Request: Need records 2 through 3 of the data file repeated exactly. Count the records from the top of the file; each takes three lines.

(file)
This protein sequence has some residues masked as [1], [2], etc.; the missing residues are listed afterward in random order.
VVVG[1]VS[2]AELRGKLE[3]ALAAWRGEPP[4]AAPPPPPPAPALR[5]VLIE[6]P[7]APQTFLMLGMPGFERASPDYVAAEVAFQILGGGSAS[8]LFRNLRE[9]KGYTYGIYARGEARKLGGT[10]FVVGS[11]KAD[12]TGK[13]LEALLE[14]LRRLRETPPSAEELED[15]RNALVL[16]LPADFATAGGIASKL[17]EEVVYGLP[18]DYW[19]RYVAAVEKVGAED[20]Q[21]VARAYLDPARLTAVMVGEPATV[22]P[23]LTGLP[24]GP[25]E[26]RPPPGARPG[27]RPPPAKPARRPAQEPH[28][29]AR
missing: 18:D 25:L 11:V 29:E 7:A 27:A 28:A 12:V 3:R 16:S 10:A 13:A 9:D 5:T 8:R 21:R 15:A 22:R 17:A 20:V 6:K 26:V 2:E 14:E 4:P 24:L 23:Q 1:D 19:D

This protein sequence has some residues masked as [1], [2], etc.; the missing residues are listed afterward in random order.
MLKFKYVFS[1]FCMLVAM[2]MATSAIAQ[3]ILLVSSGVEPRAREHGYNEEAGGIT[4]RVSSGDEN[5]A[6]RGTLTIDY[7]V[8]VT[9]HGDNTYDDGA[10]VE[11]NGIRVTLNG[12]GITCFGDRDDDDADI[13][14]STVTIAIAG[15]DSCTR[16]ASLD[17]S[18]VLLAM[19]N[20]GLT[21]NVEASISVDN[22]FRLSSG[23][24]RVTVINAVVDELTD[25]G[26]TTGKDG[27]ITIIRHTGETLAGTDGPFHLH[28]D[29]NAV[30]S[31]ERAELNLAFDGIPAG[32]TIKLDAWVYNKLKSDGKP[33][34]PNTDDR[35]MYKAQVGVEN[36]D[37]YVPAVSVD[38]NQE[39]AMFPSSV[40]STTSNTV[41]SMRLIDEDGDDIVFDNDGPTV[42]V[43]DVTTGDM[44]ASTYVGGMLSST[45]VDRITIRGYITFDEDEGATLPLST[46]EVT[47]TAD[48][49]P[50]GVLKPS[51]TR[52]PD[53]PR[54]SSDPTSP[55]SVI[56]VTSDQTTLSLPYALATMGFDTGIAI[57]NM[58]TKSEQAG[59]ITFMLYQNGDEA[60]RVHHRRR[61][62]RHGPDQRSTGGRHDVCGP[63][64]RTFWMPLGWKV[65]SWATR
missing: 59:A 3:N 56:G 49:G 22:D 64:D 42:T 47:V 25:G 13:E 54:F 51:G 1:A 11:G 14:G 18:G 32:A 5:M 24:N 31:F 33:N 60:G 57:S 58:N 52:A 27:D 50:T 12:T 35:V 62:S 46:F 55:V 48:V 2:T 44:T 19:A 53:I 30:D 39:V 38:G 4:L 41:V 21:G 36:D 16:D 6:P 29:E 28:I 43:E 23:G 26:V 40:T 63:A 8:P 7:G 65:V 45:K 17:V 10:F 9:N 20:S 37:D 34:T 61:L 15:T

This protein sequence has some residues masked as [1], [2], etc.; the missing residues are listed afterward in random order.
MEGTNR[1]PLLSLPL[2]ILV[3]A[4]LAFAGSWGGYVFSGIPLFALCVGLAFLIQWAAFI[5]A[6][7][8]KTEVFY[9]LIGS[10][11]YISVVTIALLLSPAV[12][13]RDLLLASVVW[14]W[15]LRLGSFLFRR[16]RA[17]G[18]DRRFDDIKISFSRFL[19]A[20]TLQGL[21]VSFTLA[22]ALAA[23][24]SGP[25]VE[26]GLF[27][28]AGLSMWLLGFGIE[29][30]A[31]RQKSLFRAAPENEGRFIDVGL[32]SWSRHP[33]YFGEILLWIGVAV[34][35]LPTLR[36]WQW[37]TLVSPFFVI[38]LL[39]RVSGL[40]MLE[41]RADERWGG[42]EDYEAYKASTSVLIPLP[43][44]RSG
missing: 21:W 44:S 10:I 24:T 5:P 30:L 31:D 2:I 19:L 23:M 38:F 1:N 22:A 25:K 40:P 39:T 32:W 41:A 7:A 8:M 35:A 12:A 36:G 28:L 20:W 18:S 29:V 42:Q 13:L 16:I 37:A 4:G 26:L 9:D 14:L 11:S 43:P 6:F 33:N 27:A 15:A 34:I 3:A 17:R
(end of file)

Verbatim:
This protein sequence has some residues masked as [1], [2], etc.; the missing residues are listed afterward in random order.
MLKFKYVFS[1]FCMLVAM[2]MATSAIAQ[3]ILLVSSGVEPRAREHGYNEEAGGIT[4]RVSSGDEN[5]A[6]RGTLTIDY[7]V[8]VT[9]HGDNTYDDGA[10]VE[11]NGIRVTLNG[12]GITCFGDRDDDDADI[13][14]STVTIAIAG[15]DSCTR[16]ASLD[17]S[18]VLLAM[19]N[20]GLT[21]NVEASISVDN[22]FRLSSG[23][24]RVTVINAVVDELTD[25]G[26]TTGKDG[27]ITIIRHTGETLAGTDGPFHLH[28]D[29]NAV[30]S[31]ERAELNLAFDGIPAG[32]TIKLDAWVYNKLKSDGKP[33][34]PNTDDR[35]MYKAQVGVEN[36]D[37]YVPAVSVD[38]NQE[39]AMFPSSV[40]STTSNTV[41]SMRLIDEDGDDIVFDNDGPTV[42]V[43]DVTTGDM[44]ASTYVGGMLSST[45]VDRITIRGYITFDEDEGATLPLST[46]EVT[47]TAD[48][49]P[50]GVLKPS[51]TR[52]PD[53]PR[54]SSDPTSP[55]SVI[56]VTSDQTTLSLPYALATMGFDTGIAI[57]NM[58]TKSEQAG[59]ITFMLYQNGDEA[60]RVHHRRR[61][62]RHGPDQRSTGGRHDVCGP[63][64]RTFWMPLGWKV[65]SWATR
missing: 59:A 3:N 56:G 49:G 22:D 64:D 42:T 47:V 25:G 13:E 54:F 51:G 1:A 11:G 14:G 18:G 32:A 5:M 24:N 31:F 33:N 60:G 57:S 58:N 52:A 27:D 50:T 12:T 35:V 62:S 46:F 55:V 48:V 2:T 44:T 19:A 53:I 30:D 39:V 38:G 4:L 41:V 21:G 36:D 16:D 6:P 29:E 28:I 43:E 23:G 26:V 40:T 63:A 8:P 7:G 65:V 45:K 17:V 10:F 9:N 20:S 37:D 34:T 61:L 15:T

This protein sequence has some residues masked as [1], [2], etc.; the missing residues are listed afterward in random order.
MEGTNR[1]PLLSLPL[2]ILV[3]A[4]LAFAGSWGGYVFSGIPLFALCVGLAFLIQWAAFI[5]A[6][7][8]KTEVFY[9]LIGS[10][11]YISVVTIALLLSPAV[12][13]RDLLLASVVW[14]W[15]LRLGSFLFRR[16]RA[17]G[18]DRRFDDIKISFSRFL[19]A[20]TLQGL[21]VSFTLA[22]ALAA[23][24]SGP[25]VE[26]GLF[27][28]AGLSMWLLGFGIE[29][30]A[31]RQKSLFRAAPENEGRFIDVGL[32]SWSRHP[33]YFGEILLWIGVAV[34][35]LPTLR[36]WQW[37]TLVSPFFVI[38]LL[39]RVSGL[40]MLE[41]RADERWGG[42]EDYEAYKASTSVLIPLP[43][44]RSG
missing: 21:W 44:S 10:I 24:T 5:P 30:L 31:D 2:I 19:L 23:M 38:F 1:N 22:A 25:K 40:P 39:T 32:W 41:A 7:A 8:M 35:A 12:A 36:G 28:L 20:W 18:S 29:V 42:Q 13:L 16:I 37:A 4:G 26:L 9:D 14:L 11:S 43:P 6:F 33:N 27:A 15:A 34:I 3:A 17:R